The long walk-in from Poolewe allows you time to ease yourself gently into this marvelous landscape, by way of Kernsary and the Fionn Loch. Stay in a tent or use the bothy at Carnmore. Whatever way you approach these hills the undoubted highlight is the ascent of A’Mhaighdean from Carnmore.

On one memorable ascent my wife and I walked in from Poolewe and camped close to the causeway between the Fionn Loch and the Dubh Loch. A’Mhaighdean’s ‘stook’-like summit dominated the view from the tent door. Nearby the house at Carnmore was locked up and I recalled Tom Weir’s stories about the Macrae family who once lived there. Over the years Tom got to know the family quite well and he was always made very welcome. That was probably in the nineteen-forties or fifties. Estate guests now use the house, although the nearby bothy is always available but be warned, it’s a little less than basic!

We felt more comfortable in our tent and a memorable camp it turned out to be. The sunset, reflected on the waters of the Fionn Loch, was as spectacular as any I’ve seen, a slowly changing kaleidoscope of rich red and yellows and purples fading to a delicate pink. We lay outside the tent, dram in hand, desperate to tease out every last second, before the midges drove us inside to our sleeping bags.

Approaching the summit

While a superb stalker’s path traverses across the steep slopes of Sgurr na Lacainn from Carnmore and makes a tortuous route into the mountain’s north-east corrie we chose to scramble up the steep, stepped north-west ridge. The stalker’s path took us as far as Fuar Loch Mor from where we skirted the loch’s western bank and took to the rock. There was plenty of good, steep scrambling but all the real difficulties can be avoided. In essence, this was a stairway to heaven, a heaven with some of the best views imaginable – I truly believe the view from the summit of A’Mhaighdean is the best in the country.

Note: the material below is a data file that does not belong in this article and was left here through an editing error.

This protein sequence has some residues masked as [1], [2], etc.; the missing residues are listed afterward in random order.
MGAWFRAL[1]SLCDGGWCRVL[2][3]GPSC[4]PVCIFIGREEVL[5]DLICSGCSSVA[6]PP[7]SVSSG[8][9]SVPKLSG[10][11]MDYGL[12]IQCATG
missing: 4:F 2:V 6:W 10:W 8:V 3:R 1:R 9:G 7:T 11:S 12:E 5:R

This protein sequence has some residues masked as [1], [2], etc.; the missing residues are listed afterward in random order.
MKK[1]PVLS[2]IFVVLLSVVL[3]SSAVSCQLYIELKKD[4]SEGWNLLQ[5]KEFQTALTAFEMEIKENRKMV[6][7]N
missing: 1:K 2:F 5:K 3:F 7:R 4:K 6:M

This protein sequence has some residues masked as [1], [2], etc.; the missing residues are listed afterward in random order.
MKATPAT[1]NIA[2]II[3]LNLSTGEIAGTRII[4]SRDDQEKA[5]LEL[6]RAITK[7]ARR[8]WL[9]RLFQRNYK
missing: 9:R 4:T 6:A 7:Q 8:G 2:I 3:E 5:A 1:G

For such a rocky looking mountain the bare bluff summit of A’Mhaighdean comes as a bit of a surprise, but it makes for a fairly easy descent towards the high bealach above Fuar Loch Mor where a scramble takes you up steep broken slopes surprisingly easily to the summit of neighbouring Ruadh Stac Mor and its beautifully crafted stone trig-point.

Back at the bealach, a superbly built stalker’s path eases its way downhill below the skirt of red screes which form the base of Ruadh Stac Mor, past the brooding Fuar Loch Mor and down over the high gneiss-patched moorland to the main Dundonnell to Poolewe track beside Lochan Feith Mhic-Illean.

Now, as the legs began to tire, it took a bit of motivation to think of climbing the neighbouring Corbett of Beinn a’ Chaisgein Mor, but as we descended by the Fuar Loch Mor to the path junction we thought of the views from the summit of the Corbett, out along the length of the Fionn Loch to Loch Ewe and the outlines of Skye and the Hebrides shimmering on the western seas. We may even get a glimpse of Stac Pollaidh, hiding away in the north, peeping out between the bigger hills. It was enough to overcome our weariness and, as it turned out, was easier than we expected.

From the path junction we simply climbed the broad east shoulder of Beinn a’ Chaisgein Mor to its rocky summit. The views made it all worthwhile and when we returned to our base at Carnmore camp food never tasted so good nor a sleeping bag more comfortable. We didn’t wait up for the sunset…

Ruadh Stac Mor and A'Mhaighdean from Beinn a'Chaisgein Mor